Have you ever wondered whether all that time posting shapes through holes and reading Going On A Bear Hunt for the seventy millionth time was really worth it?
Research by the Baby Lab at Princeton University has shown that when babies and adults play and read together, their brains are literally on the same wavelength.
Not only that, but they made some other fascinating discoveries about babies' brains that I wanted to share with you. Yes, I'm a science nerd, but these findings blew my mind!
The Baby Lab researchers monitored brain activity while babies and adults played with toys, sang songs and read books.
Hilariously, of the 42 babies in the study, 21 had to excluded for "excessive squirming" and 3 refused to wear the cap at all. #neverworkwithchildren
But of the babies, aged between 9-15 months, who made it into the study, here are some things they found out that you can remember during your playtime together.
1. Engaging directly helps you connect
In the study, the adult spent five minutes interacting directly with the baby and five minutes turned to the side telling a story to another adult while the child played quietly.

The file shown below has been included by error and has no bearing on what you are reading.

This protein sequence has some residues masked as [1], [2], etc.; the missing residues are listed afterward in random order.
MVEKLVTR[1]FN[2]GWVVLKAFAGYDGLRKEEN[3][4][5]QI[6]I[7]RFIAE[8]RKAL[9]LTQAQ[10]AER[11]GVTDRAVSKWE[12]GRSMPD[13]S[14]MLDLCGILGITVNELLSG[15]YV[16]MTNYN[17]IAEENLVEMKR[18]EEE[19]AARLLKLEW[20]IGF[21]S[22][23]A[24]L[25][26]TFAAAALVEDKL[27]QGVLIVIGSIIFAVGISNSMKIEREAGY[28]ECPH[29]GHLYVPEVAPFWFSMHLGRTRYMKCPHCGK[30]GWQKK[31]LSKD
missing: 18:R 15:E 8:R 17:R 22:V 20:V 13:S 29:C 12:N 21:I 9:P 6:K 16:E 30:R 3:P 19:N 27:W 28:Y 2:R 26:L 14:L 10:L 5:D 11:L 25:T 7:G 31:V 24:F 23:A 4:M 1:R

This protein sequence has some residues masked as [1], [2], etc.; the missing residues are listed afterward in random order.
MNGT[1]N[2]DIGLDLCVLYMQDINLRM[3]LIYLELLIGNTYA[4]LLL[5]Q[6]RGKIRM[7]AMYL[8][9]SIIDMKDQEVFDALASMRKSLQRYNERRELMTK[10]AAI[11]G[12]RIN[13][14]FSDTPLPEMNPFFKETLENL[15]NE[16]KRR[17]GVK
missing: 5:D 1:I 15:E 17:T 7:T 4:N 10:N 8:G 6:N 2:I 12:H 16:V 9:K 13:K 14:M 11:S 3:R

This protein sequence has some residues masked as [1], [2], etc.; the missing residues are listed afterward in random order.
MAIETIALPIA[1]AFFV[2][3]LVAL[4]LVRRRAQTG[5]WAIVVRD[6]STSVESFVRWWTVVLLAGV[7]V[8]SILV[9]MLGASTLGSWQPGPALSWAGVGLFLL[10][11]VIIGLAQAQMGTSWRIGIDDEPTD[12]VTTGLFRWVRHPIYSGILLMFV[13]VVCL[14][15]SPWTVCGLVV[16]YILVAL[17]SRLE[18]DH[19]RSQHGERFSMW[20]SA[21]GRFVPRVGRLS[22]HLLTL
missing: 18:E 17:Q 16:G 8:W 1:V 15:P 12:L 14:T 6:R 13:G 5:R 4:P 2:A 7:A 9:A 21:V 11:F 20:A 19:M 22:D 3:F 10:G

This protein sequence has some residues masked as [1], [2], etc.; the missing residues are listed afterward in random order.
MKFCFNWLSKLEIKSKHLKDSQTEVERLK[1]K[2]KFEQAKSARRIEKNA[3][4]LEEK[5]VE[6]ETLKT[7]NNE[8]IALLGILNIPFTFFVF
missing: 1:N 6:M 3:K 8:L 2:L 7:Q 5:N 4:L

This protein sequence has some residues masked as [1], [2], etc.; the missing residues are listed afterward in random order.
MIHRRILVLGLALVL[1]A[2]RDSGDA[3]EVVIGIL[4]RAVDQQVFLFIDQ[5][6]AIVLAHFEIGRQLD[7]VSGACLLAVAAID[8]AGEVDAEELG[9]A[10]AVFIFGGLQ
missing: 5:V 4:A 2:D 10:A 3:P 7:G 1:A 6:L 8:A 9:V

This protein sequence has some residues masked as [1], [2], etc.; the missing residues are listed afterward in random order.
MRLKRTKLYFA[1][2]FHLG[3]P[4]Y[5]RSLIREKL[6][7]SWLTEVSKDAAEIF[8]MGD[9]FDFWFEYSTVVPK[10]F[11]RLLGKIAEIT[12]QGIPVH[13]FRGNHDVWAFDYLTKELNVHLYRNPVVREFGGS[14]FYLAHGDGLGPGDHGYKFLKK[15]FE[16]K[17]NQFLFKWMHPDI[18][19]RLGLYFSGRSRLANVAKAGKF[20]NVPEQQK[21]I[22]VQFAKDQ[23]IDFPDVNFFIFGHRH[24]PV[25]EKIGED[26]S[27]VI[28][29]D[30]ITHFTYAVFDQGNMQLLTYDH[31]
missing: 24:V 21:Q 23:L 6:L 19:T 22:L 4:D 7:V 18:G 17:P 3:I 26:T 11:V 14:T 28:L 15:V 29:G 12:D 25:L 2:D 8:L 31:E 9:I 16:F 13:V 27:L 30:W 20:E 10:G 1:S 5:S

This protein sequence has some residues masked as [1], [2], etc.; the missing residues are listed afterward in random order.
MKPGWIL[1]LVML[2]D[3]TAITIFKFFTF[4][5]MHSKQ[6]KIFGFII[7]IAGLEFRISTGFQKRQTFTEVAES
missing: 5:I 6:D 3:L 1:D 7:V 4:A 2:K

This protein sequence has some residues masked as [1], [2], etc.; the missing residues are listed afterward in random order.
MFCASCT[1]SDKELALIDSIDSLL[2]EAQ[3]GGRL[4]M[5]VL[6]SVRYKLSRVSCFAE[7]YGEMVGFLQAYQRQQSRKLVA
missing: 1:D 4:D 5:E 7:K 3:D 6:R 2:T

During the face-to-face playing, the babies' brains were found to be synchronized with the adult's brain in several areas. When the adult turned away, this synchronisation stopped.
2. Play time helps develop understanding of the world
The parts of the brain that synced up during playtime were those linked to learning, planning and high-level understanding of the world.
Babies were perhaps starting to decode the meaning of a story or analyze the adults' motives in reading it to them.
It was previously thought that these areas of the brain, particularly those around planning and decision-making, weren't very developed in babies of this age. However researchers found that these areas were more active than they'd believed. It's possible that playtime can help them develop.
3. Babies might even be in charge
Yeh, it may feel like your baby is the boss anyway, but the research indicated babies' brains can actually influence adults' brains. Sounds like something from science fiction, right?
The babies' brain activity in the study was often a few seconds ahead of the same brain activity in the adult. Lew-Williams, co-director of the Baby Lab said this "suggested babies do not just passively receive input but may guide adults toward the next thing they're going to focus on: which toy to pick up, which words to say."
They found a "feedback loop" where the adult's brain seemed to predict when the babies would smile and the babies' brains anticipated when the adult would use more 'baby talk'. Elise Piazza, one of the authors of the study, concluded "when a baby and adult play together, their brains influence each other in dynamic ways."
So enjoy your playtime together and remember, that connection you feel while you do is genuine and reciprocated. Just be careful - your baby have a greater influence on you than you thought ;)
Little STEAMers classes start from age 2 and help you to spend time playing and connecting with your child to learn together in your own home. You can try your first class for free.